How to Apply The Fewer Moving Parts Principle In Business?
Both people who are starting new businesses and such who already have established companies can benefit from this concept.
Obviously, it will be way easier for folks who are preparing to launch simply because they’ll start with this in mind. Still, you can apply this principle even if you have a company that’s been on the market for years by removing the excess parts that are only slowing you down.
So, let’s see what we can do to trim down parts in our business that are only wasting our time and money:
The basics: Can you have a hot dog stand without a hot dog? I don’t think so. The first thing you need to do is to identify the basic things you need to have an operating business. The things you simply can’t go without. If you have a restaurant, obviously, food will be one of the basics. But don’t stop at food. You need to go deeper. What type of food? And more specifically, what’s the key ingredient you can’t go without? Which part of your equation can’t be removed?
The process: Once you know what’s your baseline, write down the whole process. Document everything from creating the product to shipping to the customer. If you have a hot dog stand, you’ll write things like: ordering hot dogs and accompanying goods (topping, sauce, napkins), storing them in a fridge, making preparations for the specific day, preparing the hot dog… You can even make it visual to understand it better by using methods like mind mapping.
The secondaries: Once you have the whole process in front of you, take some time to decide what extra stuff you need to deliver the best product. In our hot dog stand example, we’ll need a stand, we’ll have to pick a location, get a fridge, get the needed tools to cook the hot dog, napkins and other small things. Here you’ll need to add all the little details that are essential for delivering a finished product. Still, think only about things you absolutely need.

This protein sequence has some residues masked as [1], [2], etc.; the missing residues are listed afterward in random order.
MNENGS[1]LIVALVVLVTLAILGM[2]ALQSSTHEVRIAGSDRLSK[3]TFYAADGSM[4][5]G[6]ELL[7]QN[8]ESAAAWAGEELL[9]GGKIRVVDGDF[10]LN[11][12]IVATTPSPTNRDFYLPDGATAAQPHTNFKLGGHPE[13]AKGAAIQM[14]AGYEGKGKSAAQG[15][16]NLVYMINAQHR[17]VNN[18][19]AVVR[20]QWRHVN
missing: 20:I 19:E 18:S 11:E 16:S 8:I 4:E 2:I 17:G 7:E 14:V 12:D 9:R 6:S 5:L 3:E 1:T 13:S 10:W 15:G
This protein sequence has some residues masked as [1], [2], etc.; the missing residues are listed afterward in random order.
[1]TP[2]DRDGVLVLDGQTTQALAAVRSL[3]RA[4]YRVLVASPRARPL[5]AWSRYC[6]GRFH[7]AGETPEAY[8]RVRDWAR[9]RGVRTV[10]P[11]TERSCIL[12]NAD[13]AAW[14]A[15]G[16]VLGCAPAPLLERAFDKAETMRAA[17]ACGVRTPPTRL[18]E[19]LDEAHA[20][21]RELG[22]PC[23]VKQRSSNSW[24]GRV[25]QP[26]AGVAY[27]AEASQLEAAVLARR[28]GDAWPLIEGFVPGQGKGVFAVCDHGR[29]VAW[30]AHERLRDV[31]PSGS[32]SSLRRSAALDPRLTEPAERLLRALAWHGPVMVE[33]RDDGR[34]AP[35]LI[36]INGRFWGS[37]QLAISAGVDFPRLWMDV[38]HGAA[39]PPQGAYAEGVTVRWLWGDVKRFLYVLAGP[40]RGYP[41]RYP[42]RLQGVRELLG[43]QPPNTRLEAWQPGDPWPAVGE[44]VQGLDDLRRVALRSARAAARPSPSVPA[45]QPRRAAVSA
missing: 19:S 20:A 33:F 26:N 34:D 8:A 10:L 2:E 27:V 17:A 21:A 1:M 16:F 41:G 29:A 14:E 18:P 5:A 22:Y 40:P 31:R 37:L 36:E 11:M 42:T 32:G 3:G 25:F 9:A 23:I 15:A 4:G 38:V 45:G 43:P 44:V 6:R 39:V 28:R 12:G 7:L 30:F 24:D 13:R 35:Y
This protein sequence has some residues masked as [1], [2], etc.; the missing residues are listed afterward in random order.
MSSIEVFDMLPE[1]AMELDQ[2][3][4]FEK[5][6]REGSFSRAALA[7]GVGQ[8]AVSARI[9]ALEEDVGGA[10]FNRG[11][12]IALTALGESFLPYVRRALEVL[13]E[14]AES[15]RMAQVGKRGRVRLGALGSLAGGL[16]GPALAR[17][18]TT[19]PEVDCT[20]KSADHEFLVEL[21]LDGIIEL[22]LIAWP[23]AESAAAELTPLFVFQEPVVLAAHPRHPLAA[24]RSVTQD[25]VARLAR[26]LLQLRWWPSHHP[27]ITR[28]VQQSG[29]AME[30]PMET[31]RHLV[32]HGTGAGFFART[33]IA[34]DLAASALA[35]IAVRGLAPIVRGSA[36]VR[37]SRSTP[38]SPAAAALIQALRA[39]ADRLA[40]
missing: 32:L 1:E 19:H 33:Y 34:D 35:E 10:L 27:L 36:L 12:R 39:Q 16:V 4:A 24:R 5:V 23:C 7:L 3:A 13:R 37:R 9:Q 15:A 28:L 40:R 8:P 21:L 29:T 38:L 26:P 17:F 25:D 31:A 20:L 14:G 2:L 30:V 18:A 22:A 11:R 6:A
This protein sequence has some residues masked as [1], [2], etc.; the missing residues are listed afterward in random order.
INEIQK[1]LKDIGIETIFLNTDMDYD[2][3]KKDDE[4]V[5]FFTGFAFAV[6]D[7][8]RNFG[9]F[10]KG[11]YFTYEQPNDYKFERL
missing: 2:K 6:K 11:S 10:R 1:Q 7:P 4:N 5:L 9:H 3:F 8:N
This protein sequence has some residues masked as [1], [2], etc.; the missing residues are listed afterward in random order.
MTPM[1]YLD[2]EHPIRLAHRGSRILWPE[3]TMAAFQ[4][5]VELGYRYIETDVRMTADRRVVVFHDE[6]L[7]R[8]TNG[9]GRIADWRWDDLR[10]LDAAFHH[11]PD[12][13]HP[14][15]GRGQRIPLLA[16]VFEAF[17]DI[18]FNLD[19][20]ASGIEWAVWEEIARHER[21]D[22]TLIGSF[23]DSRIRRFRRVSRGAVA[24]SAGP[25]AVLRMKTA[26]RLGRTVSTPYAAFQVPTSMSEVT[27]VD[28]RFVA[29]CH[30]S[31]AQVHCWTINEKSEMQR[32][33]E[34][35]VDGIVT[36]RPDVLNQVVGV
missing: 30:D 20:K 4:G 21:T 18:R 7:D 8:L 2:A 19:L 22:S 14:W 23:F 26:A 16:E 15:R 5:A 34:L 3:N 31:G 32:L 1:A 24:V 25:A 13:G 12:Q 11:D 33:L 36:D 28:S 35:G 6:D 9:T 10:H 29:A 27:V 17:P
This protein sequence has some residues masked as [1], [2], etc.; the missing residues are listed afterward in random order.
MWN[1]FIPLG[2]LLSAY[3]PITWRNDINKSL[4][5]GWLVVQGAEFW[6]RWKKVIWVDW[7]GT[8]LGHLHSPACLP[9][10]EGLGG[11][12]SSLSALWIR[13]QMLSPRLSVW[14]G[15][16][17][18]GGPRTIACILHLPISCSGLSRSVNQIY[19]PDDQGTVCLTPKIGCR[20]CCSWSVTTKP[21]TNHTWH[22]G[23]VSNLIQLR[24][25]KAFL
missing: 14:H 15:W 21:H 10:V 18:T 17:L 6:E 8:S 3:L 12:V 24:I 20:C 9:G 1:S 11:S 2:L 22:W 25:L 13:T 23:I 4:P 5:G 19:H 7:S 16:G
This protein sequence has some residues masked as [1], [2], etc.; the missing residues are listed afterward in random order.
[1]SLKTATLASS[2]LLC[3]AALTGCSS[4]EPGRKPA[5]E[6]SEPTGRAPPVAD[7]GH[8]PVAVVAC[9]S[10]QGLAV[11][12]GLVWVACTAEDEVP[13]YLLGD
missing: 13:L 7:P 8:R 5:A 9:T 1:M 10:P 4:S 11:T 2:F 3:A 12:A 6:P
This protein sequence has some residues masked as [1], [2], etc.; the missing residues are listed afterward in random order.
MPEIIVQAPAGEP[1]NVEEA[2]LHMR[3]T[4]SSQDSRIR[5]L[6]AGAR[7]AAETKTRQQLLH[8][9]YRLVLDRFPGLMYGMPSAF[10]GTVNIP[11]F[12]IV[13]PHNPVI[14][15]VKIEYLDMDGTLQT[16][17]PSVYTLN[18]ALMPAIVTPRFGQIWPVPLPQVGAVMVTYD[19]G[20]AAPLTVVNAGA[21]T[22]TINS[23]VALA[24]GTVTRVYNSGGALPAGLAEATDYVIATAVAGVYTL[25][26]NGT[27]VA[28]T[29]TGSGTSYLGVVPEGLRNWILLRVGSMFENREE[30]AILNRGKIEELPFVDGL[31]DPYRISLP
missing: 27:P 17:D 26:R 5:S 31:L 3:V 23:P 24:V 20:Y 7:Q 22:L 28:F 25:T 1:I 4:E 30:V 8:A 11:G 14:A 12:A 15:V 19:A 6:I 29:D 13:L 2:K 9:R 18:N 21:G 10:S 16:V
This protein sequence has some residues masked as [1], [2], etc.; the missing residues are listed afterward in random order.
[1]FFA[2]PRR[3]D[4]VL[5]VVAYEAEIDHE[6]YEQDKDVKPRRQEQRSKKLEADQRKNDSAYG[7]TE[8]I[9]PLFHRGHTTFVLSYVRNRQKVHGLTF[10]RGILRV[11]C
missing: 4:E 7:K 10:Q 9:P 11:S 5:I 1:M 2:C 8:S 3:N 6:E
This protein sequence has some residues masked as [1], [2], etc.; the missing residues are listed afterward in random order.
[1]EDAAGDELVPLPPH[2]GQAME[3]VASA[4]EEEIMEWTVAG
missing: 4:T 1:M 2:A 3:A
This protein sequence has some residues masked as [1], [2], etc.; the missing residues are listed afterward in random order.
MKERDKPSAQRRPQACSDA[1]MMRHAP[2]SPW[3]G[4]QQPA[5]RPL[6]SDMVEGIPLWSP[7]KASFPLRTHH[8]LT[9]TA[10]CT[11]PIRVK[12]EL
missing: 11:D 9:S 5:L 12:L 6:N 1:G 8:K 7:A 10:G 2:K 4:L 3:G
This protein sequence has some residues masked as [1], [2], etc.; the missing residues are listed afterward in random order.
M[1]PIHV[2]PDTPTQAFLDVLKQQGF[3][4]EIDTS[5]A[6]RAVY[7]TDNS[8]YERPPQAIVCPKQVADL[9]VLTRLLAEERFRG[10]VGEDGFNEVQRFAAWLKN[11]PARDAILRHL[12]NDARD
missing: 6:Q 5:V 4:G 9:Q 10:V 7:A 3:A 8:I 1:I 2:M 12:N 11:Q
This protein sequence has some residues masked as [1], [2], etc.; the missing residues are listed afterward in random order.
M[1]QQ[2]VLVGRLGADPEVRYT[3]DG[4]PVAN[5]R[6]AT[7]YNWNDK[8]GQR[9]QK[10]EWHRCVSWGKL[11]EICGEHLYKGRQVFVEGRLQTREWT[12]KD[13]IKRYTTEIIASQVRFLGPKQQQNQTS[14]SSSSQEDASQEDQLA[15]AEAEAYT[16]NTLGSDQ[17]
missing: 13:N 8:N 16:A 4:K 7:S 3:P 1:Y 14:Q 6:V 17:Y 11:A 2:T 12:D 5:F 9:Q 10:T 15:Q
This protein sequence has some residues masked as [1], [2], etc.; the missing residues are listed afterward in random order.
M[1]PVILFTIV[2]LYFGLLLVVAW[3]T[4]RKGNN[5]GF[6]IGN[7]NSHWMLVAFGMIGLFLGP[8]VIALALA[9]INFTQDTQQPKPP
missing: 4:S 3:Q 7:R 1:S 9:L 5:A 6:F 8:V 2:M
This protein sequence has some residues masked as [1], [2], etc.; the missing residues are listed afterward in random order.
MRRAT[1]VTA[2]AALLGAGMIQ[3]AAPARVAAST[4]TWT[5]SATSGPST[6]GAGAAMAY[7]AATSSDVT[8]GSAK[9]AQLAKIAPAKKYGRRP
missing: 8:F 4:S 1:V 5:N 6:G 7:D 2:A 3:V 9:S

The extras: At this point, you can ask yourself: What else would people want when buying my main product? Selling sodas is surely something a person would want if we have our own hot dog stand. Keep in mind that the extra things you are going to offer should make sense and complement the core product.
The growth: Once you have an established system, it’s time to think about possible growth. If you’re not making enough money, or if you’re running a side hustle, it’s time to think about strategies that will help you expand and finally quit your day job. Often times we, alone, are not enough to make things big enough in order for our venture to become our primary income stream. At this moment, you can hire an extra person. Or, invest money in some sort of application that will automate a large portion of the process.
Deviation: Although it’s generally best to have fewer things in your business, or in the product you’re creating, there are companies and tools that simply need a lot of parts to actually work. Don’t be afraid to hire more people or to add an extra element to your tool if this additional thing will make the finished product cooler. Do your best to trim down the excess but make sure all essential parts are present.
Some Closing Thoughts
Running a business, by default, is a complex process. There are plenty of things to consider no matter what you’re selling and what’s your niche market.
Don’t make things worse by adding extra elements that don’t add any real value to the finished product.
If you keep things simple, you’ll have more free time, less to worry about and there will be fewer things that can go wrong. On top of that, you’ll be way more efficient and move faster than your competitors.
Anybody can make the simple complicated. Creativity is making the complicated simple.” Charles Mingus